Ecclestone also claimed in the statement that he is not subject to U.S. law, on the basis that he has never resided in the U.S., owns no property here, leases no offices here, and employs nobody here except lawyers defending him in the lawsuit. He says he is a U.K. citizen living in London, and notes that he has visited the U.S. eight times since 2005, including trips to investigate the proposed Grand Prix in New Jersey, and a vacation with his family in Las Vegas. The affidavit also points out, “The various events underlying the allegations in the complaint did not take place in New York or the United States, but in Europe and the Middle East.”

It adds that the money had been moved from Swiss accounts to an Austrian account without, as far as Ecclestone was aware, any assistance from New York banks.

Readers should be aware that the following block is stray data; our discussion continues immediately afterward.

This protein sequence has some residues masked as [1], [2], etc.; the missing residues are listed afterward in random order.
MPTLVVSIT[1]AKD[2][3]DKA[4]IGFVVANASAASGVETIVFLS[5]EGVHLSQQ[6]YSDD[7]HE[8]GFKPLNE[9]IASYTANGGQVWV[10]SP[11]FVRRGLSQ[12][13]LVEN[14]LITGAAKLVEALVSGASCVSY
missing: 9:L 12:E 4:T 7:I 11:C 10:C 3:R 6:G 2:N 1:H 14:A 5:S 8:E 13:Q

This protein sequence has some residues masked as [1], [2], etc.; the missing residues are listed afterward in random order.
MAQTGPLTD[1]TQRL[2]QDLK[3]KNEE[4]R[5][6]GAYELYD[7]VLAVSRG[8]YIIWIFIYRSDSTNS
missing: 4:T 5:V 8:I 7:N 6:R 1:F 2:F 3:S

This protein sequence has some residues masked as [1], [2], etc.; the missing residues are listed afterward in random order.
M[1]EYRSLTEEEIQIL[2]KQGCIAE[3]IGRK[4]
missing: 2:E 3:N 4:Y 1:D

Bluewaters claims that the F1 business is now worth approximately $10 billion. Accordingly the company is seeking damages for “tortuous interference with prospective economic advantage”, as well as “fraudulent concealment and unjust enrichment” by the defendants. The New York-based firm also wants the court to award it unspecified compensatory and punitive damages from the defendants “for their participation in a criminal conspiracy to rig the bidding process in the sale of Formula One”. AutoWeek

Q&A with James Allison
Lotus tech director James Allison says the team is in "high spirits" after a successful outing at Jerez.

Q: How useful has the first week of testing been at Jerez?
JA: Winter testing is exceedingly precious. We get just 12 days to prove out a very complex vehicle. Twelve days to push the car and the team to make sure that we are match fit by the time we get to Melbourne. Jerez offers the teams four days of guaranteed good weather on a challenging track that will stress the car from both a reliability and a performance point of view. We leave this first test in high spirits having learned that the E21 looks both competitive and reasonably reliable.

Q: What are the initial conclusions about the 2013 Pirelli tires?